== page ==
I’m honored to have been asked to participate in Comics Uniting Nations, a collaboration that a handful of nonprofits are undertaking to help spread the word about an indispensable United Nations project.
The United Nations concerns itself with no less than ending war, reaffirming the value of human life and fundamental rights, raising living standards around the globe, and holding nations accountable to international law. And this September the U.N.’s general General Assembly will be convening in New York to focus its mission on a number of specific goals, which include bringing a halt to poverty and hunger and helping economies and societies around the world become more resilient and sustainable.
To be precise, U.N. member states are concentrating on fourteen distinct sustainable development goals (SDGs in their lingo) and hope to ratify these into a coherent plan for action this autumn.
These SDGs are so ambitious and towering in scope that my mind can’t help but flash on Lincoln’s line in the Gettysburg Address about a “poor power to add or detract.” What can any one person or group do to promote these?
And yet part of the uphill battle of realizing the goals is simply the challenge of spreading the word about what they are—and what can be done to genuinely achieve them.
That’s where Comics Uniting Nations comes in.
Like the folks at Reading with Pictures, I have seen first hand that comics are a fantastic tool in the toolbox for conveying knowledge and ideas in an innovative way that almost anyone can understand.
(One of my favorite things to witness in person is when someone obviously prejudiced against comics picks up one of my nonfiction graphic novels at a book fair or something, starts to skim it with obvious skepticism, then does a clumsy double-take in the process of putting it back down in which they reflexively pick the book back up again, study a sequence of panels more closely, and then nod in a kind of roughly-brought-around persuasion at a point being made. I saw this dozens of times mostly with old, grizzled, war-vet types while attending the 150th Anniversary of the Battle of Gettysburg in Pennsylvania a couple years ago).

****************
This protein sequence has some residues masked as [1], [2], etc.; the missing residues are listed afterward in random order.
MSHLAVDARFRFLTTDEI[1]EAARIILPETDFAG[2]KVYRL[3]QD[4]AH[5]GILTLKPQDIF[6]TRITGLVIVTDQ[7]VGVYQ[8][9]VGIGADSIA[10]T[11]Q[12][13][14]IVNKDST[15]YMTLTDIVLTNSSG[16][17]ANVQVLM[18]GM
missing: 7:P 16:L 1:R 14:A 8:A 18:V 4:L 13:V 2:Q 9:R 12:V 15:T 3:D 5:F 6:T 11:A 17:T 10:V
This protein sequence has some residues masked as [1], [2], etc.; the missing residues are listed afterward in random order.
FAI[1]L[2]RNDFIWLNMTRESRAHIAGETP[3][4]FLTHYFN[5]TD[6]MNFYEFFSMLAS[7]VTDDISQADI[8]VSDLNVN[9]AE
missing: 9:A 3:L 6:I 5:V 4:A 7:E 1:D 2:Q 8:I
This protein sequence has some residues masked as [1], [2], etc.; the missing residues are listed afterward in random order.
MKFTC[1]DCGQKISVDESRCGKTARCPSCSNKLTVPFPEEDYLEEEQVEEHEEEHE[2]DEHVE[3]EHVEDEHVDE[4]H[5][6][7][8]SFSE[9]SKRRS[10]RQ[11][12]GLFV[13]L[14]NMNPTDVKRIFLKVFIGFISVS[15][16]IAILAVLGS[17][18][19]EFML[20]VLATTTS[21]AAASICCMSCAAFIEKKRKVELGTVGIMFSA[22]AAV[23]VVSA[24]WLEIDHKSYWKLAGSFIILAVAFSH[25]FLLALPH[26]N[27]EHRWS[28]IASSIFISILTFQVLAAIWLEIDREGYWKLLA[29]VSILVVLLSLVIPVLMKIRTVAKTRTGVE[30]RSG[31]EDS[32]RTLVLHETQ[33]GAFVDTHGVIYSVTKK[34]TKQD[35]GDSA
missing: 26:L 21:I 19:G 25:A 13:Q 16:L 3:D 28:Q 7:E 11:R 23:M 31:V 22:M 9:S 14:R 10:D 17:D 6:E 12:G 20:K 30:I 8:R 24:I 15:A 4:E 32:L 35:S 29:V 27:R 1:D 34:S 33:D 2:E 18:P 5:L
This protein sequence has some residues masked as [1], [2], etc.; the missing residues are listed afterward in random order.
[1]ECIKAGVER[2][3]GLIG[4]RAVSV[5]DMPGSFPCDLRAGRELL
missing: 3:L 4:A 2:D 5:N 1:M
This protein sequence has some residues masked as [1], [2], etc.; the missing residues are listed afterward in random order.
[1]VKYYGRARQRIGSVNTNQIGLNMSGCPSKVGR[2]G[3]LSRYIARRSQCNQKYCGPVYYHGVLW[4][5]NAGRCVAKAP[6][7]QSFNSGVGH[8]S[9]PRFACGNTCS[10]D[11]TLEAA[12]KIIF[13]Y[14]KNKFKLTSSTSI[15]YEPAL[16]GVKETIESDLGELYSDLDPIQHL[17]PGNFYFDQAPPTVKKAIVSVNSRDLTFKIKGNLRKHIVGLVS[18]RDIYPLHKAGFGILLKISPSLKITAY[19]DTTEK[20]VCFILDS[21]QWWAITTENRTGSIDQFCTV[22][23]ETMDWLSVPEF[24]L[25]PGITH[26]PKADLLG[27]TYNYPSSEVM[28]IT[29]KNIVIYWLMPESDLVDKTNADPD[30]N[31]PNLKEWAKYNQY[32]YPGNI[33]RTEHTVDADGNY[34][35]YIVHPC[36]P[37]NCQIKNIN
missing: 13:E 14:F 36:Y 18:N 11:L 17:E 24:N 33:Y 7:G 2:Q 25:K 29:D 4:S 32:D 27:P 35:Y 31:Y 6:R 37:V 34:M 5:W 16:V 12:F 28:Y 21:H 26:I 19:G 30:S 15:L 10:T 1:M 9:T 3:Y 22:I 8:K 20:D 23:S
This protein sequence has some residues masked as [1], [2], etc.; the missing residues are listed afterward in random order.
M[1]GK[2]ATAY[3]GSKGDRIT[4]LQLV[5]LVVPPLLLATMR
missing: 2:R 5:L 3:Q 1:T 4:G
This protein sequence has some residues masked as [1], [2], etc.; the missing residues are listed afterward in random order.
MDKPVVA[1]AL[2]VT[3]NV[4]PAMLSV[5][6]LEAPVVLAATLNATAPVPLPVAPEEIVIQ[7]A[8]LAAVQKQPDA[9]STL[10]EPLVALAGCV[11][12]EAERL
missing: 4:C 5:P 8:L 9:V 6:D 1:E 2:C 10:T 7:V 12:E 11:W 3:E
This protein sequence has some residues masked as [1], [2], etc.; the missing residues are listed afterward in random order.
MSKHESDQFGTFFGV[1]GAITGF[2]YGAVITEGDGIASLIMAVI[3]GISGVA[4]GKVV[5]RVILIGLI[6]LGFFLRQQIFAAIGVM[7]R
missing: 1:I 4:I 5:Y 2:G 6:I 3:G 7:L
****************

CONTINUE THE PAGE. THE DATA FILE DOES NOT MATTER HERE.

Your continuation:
And so Comics Uniting Nations plans to produce and publish a comics anthology to explain the United Nations’ fourteen SDGs. One of the most exciting prospects about this is that the resulting work could become the most widely-read comic in the world! Moreover, Comics Uniting Nations is teaming up comics writers and artists from nations all over the inhabitable continents. I and a yet-to-be-named artist will try to tackle the challenge of explaining one of the SDGs. This will be in an (ideally) wordless ten-page comic that will be visually compelling and fruitful of content yet free of specific cultural references—and comprehensible even to the illiterate. I look forward to it not only as a chance to do my bit for the world, but also as a challenge to the art and craft of writing.
As one of the creators invited to participate, I am proud to be in the company of fellow Americans Fred Van Lente (who also happens to be at the helm of another time travel comic on the stands right now), Ryan Dunlavey, Roxanne Palmer, Ben McCool, Dan Mishkin, and Matt Dembicki, as well as writers and artists from Chile, Denmark, The Netherlands, Singapore, and South Korea.
Comics Uniting Nations needs your help! Please consider throwing a few bucks their way on their Kickstarter page and beating the drum for them wherever you make your online presence known!